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Rick Grimaldi: Politics and The Law 101

(The New Jersey Supreme Court building.  File photo)

(The New Jersey Supreme Court building. File photo)

3/27/12 – by Rick Grimaldi -

And so we are finally there. The Supreme Court is hearing arguments in a case that will have the most important political impact since Bush v Gore. I am, of course, referring to the challenge to The Patient Protection and Affordable Care Act or Obama Care. More specifically that provision of the 2010 health care reform act that mandates the purchase of health care insurance by all Americans.

Say what you will about the health care system in this country, and there is much we can debate. This comes down to a simple argument. Did the President overstep his Constitutional limits by including the mandate provision in the law? If the Court believes that to be true it will deal a severe blow to the President’s re-election hopes. This was, after all, his signature legislation. If the law withstands the challenge the President will use this success as hammer against Mitt Romney in the general election and Romney, the author of his own questionable piece of health care legislation, will look ineffectual trying to debate the President.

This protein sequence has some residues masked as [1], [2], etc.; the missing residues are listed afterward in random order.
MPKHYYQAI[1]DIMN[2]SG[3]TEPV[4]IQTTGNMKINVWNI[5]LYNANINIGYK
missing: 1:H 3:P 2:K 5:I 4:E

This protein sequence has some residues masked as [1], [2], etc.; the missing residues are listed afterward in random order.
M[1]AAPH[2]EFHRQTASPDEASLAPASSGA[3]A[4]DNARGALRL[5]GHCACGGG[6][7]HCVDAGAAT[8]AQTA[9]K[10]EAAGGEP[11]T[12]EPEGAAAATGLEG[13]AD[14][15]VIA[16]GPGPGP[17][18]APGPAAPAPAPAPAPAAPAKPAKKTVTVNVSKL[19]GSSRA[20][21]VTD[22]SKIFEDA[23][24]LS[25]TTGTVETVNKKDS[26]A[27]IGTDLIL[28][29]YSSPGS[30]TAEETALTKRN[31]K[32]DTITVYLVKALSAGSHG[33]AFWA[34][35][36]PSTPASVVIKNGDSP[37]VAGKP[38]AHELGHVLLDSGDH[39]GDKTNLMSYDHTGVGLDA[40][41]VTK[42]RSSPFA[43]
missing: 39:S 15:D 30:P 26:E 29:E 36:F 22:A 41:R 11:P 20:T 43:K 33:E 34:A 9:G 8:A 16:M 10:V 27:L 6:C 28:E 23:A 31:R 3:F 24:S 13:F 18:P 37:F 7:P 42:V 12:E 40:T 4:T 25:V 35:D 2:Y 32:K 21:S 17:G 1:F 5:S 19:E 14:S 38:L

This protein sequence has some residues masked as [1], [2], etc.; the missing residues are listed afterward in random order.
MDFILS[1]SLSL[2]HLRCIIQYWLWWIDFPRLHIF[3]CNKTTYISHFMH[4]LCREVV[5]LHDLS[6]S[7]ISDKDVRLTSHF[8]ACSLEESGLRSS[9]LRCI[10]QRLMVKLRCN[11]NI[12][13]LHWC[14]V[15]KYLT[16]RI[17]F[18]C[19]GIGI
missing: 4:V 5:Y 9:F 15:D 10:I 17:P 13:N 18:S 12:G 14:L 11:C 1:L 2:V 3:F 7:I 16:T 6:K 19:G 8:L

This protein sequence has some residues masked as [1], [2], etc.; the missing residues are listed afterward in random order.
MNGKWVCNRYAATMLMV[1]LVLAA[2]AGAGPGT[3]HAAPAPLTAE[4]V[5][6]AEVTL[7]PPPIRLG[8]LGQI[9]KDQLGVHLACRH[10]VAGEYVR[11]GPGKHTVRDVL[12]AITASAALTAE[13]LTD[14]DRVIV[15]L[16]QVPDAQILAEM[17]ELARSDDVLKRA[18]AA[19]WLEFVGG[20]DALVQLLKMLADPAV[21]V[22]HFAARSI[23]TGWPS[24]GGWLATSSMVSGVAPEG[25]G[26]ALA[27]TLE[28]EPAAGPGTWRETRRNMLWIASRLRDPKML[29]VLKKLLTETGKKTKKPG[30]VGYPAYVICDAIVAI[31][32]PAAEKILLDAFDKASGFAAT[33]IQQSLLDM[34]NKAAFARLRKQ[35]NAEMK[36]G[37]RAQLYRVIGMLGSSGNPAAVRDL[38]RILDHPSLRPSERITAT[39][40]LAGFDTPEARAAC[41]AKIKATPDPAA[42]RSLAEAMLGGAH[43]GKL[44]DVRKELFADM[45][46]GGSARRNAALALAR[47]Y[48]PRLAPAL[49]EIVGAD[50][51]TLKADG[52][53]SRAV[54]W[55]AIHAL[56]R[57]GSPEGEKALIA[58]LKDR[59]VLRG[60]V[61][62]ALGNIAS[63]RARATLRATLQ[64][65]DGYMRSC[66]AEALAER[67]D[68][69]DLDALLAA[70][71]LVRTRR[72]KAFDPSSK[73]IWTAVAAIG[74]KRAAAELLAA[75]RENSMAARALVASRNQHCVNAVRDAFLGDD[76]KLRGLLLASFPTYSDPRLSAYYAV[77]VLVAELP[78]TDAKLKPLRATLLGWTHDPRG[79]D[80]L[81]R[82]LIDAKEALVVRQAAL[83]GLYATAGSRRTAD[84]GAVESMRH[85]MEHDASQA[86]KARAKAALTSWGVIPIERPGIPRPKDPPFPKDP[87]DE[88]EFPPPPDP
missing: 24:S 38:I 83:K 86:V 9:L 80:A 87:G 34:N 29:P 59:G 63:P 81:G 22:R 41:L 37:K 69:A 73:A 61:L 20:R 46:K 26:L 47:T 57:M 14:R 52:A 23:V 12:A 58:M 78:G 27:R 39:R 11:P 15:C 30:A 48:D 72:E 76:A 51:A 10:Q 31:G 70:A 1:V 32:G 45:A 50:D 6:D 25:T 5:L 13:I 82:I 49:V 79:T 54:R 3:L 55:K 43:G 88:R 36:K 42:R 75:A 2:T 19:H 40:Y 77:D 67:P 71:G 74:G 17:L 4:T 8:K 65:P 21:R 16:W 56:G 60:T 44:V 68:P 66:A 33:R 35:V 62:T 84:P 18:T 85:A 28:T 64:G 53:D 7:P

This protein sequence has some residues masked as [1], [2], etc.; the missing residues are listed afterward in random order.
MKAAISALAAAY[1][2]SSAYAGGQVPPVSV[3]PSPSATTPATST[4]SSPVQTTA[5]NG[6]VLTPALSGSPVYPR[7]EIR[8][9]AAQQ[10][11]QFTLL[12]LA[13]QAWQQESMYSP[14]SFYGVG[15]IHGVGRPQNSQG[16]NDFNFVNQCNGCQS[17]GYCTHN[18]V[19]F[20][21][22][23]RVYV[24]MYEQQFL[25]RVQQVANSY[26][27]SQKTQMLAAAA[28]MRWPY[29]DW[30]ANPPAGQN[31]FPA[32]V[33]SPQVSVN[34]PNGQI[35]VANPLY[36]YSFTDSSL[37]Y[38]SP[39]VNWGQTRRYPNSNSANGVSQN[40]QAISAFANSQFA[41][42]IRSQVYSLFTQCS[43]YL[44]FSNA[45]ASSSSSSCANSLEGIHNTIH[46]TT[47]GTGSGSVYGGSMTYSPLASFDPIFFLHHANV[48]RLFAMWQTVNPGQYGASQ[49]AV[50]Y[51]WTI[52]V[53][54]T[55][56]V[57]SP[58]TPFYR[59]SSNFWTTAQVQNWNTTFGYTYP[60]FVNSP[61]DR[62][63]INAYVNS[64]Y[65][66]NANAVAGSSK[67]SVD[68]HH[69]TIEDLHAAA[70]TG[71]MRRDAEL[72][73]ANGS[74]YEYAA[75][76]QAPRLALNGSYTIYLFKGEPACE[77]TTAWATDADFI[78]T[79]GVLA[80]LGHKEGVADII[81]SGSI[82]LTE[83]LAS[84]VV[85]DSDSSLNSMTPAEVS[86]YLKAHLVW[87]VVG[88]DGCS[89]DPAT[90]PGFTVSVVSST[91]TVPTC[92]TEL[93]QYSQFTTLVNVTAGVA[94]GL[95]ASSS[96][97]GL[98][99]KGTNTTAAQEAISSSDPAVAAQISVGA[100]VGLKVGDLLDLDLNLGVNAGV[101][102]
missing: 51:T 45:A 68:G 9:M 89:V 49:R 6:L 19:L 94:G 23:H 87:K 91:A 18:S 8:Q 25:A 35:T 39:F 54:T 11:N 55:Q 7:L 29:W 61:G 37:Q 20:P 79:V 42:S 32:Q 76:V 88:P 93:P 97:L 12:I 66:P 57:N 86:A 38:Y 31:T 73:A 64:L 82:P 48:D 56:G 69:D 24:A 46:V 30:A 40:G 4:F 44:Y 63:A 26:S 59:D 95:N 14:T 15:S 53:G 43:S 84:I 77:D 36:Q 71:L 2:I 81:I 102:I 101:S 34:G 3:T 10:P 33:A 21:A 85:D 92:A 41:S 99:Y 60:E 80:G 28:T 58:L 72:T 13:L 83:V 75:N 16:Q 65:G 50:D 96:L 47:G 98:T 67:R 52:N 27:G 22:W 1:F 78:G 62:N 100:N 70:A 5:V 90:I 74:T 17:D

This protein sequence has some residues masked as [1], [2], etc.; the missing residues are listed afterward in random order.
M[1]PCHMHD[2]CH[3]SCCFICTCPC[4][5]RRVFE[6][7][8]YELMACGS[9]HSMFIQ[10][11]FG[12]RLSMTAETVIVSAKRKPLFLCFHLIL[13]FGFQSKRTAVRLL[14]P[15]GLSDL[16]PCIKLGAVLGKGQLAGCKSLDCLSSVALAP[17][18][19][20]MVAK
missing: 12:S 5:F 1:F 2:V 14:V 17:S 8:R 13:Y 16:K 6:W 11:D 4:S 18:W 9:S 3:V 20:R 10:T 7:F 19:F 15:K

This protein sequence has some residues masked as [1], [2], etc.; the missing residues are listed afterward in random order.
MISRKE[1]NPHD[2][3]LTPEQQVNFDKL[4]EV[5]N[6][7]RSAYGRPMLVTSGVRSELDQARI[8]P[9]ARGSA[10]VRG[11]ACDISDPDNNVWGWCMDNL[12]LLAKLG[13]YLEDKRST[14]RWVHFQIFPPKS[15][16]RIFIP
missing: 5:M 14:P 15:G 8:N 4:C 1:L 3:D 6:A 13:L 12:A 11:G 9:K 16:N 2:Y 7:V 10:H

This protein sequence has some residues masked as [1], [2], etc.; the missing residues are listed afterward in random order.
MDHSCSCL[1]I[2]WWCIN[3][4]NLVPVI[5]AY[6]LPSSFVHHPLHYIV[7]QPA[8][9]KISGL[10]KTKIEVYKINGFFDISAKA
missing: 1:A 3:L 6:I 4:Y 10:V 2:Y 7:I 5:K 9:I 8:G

In the first day of argument the Court seemed preoccupied with the argument regarding whether requirement that Americans buy health insurance or face a penalty is in reality a tax and consequently whether the challenge by 26 states is premature. Still to come Whether the mandate violates the Commerce Clause; and, whether the court can separate certain provisions from the law and decide that they are unconstitutional and still preserve the balance of the act.

To be sure the stakes are high. The President is a proponent of big government and that people should rely on government programs that protect them from misfortune. Of course the countervailing argument is that government programs result in higher taxes; a nanny state; and, an moribund free market. Ultimately at issue is the very  power of big government and whether that power should be limited in favor of the private sector. And isn’t that really the decision facing us all in 2012.

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